Internet censorship and freedom of speech

Internet Censorship

Although freedom of speech enjoys heightened protection from the government, this protection is not really absolute. The Supreme Court imposes some very narrow restrictions which are deemed not fully protected under the First Amendment which includes illegal conduct, defamation, obscenity, and misrepresentation.  In any of these categories, the speech should be suppressed because of its harmful content (Wang, page 1).

Freedom of speech is equally a dangerous right because with it goes the freedom to deviate against established rules and norms or to go against the status quo and advocate change.  As such, all over the world, it is also the most threatened right.  Many in the United States today, that include several citizens groups with specific advocacies, are pushing for censorship of the freedom of speech which interestingly finds expression in many varied forms. The internet is one arena that has lately been the target of these efforts as it provides practically everyone with the ability to communicate their ideas to wide audiences and conveniently escapes the ability of the state to control it.

The issue of censorship versus free speech has been, since time immemorial, a hotly contested subject. With the dawn of the electronic age, the birth and progress of the  internet and the increasing use of electronic media for the dissemination of information, new questions over First Amendment rights are being raised. A lot of issues and concerns have been raised that borders around Web access to pornographic materials by minors, gambling on the Internet and the posting of abusive content on newsgroups. Web sites have been created promoting censorship in the Internet like “Filtering Facts”, an online source for information on making Internet access in libraries safe for children and communities and  “Enough is Enough”  which aims to protect children and families from illegal pornography on the Internet.  In February 1996, Congress moved to pass a law, the Communications Decency Act (CDA) which prohibited the posting of “indecent” or “patently offensive” materials in a public forum on the Internet — including web pages, newsgroups, chat rooms, or online discussion lists.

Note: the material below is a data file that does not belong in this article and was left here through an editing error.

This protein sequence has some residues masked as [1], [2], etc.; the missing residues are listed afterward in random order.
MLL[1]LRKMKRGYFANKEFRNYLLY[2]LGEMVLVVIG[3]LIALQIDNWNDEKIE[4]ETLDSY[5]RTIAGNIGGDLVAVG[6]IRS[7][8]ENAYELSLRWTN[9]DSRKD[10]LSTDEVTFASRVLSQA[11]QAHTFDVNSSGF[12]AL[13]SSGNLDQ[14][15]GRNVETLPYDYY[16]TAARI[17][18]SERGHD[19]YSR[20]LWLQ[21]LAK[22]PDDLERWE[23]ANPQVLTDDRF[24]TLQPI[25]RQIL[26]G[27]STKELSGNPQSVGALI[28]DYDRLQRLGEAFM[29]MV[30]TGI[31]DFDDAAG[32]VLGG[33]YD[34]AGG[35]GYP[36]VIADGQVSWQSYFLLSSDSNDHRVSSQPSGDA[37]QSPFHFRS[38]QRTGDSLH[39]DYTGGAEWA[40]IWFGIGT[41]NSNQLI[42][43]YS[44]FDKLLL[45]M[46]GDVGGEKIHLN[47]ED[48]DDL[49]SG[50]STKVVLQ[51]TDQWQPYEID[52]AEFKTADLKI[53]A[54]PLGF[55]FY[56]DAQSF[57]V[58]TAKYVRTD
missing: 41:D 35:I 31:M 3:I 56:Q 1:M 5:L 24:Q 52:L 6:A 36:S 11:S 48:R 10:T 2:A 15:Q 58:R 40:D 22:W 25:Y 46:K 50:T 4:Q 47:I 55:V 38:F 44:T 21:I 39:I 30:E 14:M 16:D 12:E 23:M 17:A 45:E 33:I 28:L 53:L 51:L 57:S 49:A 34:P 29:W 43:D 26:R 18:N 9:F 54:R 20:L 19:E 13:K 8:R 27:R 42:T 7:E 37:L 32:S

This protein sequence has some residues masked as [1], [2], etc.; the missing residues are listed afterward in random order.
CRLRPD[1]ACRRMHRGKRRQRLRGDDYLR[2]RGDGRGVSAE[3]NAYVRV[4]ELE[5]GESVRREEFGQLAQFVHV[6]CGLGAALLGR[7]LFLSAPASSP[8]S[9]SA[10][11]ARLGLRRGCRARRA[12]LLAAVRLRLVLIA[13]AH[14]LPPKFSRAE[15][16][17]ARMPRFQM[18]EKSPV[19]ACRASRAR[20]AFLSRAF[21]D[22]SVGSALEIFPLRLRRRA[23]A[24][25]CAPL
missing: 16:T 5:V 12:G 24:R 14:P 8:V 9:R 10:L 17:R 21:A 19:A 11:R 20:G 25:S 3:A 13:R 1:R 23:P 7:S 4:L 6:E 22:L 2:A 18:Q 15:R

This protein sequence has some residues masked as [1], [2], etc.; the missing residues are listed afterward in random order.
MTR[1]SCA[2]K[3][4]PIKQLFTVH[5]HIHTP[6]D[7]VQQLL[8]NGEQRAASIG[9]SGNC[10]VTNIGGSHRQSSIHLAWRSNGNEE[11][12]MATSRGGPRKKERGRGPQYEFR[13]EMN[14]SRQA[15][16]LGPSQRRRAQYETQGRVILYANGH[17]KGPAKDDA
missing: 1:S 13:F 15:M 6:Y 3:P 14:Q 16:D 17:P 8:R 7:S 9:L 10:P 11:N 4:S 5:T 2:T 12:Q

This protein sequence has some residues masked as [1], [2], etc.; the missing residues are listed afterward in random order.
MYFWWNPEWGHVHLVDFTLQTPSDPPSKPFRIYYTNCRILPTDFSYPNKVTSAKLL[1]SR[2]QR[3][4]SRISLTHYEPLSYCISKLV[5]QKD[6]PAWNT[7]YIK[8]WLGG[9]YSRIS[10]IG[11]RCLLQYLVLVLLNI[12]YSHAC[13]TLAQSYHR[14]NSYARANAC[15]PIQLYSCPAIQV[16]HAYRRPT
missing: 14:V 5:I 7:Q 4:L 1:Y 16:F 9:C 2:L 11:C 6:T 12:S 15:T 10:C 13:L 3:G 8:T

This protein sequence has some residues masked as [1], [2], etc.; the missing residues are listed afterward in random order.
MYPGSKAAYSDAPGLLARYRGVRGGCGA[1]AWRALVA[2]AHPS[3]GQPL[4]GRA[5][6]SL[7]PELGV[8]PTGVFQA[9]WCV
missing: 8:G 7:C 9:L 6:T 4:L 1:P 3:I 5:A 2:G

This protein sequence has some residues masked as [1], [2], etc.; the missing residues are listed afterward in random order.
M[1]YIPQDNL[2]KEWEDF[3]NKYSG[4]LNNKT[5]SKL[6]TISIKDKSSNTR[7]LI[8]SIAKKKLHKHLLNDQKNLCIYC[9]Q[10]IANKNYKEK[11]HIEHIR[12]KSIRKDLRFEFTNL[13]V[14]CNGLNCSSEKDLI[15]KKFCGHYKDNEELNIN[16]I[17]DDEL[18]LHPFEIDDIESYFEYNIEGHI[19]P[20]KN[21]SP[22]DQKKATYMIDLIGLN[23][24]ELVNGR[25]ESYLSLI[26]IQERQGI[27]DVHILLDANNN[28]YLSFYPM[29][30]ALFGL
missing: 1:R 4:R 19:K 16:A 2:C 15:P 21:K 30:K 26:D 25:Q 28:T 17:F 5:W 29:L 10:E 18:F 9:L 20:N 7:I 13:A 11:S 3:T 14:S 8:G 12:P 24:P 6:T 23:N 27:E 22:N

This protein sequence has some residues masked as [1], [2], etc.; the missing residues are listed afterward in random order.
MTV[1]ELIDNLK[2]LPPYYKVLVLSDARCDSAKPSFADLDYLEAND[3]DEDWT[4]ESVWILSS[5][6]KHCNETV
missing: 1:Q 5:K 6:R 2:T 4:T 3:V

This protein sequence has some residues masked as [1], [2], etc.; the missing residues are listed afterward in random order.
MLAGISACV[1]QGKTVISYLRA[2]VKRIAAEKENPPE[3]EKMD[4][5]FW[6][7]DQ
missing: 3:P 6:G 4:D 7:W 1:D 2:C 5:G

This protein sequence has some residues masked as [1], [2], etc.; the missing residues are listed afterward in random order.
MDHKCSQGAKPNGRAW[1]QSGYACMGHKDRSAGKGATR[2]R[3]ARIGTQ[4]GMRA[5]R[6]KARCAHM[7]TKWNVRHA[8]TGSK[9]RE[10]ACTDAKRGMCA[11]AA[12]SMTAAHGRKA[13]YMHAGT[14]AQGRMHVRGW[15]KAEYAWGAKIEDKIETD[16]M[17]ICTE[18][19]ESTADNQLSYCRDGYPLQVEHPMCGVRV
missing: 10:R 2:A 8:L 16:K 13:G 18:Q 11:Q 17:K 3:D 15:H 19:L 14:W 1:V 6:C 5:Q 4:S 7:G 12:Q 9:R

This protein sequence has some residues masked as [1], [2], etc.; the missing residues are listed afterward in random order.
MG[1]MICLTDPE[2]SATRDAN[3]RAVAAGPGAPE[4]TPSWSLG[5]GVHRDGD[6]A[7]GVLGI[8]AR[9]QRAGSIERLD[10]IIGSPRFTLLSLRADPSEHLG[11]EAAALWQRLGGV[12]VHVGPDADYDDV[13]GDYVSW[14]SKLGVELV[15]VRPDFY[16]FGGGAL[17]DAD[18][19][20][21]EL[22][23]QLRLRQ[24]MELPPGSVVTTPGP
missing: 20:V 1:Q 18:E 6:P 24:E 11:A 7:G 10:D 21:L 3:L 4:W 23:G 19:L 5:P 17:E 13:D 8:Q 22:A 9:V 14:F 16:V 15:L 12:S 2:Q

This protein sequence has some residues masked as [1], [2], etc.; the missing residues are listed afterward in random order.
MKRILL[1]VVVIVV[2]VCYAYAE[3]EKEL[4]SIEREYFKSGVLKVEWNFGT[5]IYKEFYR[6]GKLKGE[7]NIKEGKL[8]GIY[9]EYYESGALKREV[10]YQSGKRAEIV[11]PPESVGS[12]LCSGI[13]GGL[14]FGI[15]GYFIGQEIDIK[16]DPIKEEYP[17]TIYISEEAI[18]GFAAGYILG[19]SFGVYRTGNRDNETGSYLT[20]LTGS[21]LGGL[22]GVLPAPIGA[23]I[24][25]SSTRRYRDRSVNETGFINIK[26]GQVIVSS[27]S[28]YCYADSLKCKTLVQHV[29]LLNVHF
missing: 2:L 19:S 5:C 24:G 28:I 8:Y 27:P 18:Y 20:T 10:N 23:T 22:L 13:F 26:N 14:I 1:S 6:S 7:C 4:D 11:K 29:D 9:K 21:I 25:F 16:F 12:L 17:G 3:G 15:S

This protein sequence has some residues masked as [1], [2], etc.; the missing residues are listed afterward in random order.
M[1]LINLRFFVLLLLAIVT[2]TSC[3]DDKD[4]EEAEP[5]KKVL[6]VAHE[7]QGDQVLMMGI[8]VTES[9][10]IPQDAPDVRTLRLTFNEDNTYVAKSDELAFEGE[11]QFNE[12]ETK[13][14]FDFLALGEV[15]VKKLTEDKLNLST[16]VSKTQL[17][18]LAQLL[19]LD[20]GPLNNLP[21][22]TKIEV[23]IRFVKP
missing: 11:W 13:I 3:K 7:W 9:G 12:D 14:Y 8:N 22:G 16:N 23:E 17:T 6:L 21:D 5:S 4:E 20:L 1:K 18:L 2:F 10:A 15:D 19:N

However, in a landmark decision on June 26, 1997, the Supreme Court ruled that the Internet is a unique medium entitled to the highest protection under the free speech protections of the First Amendment giving it the same free speech protection as print. It was a victory for the Citizens Internet Empowerment Coalition (CIEC), a coalition consisting of online service providers, libraries, civil liberties groups and those in the media such as magazines, newspapers, books and the associations within the recording industry.   Also included in the coalition are users of the internet reaching more than 56,000 in numbers that represent the online community. In order to challenge the CDA, the CIEC was created and formed during February of 1996 wherein the latter posited that the Internet is a unique medium of communication and is vastly different from the traditional mass media that entail a broad protection of the First Amendment.

Clamor for censorship of the freedom of speech, whether in broadcast or print media, in television or motion picture, in culture or arts, or in the electronic medium of the Web or the Net, are mostly based on moral and ethical considerations which can be highly subjective depending on the individual’s beliefs, culture, principles, and many other factors. I really do not think that censorship is a solution to the atmosphere of violence, obscenity and other social concerns pervading American society today.  Censorship may even be harmful as it gives a temporary feeling of false security. Freedom of speech is just among the many rights guaranteed under the Constitution. The risk, however, is allowing our other rights to be diminished in the end


Center for Democracy & Technology (2008). Communications Decency Act. Retrieved November 16, 2008 from < >.

Wang, Xinyi (2001). “Freedom of Speech in the United States Constitution.” Perspectives

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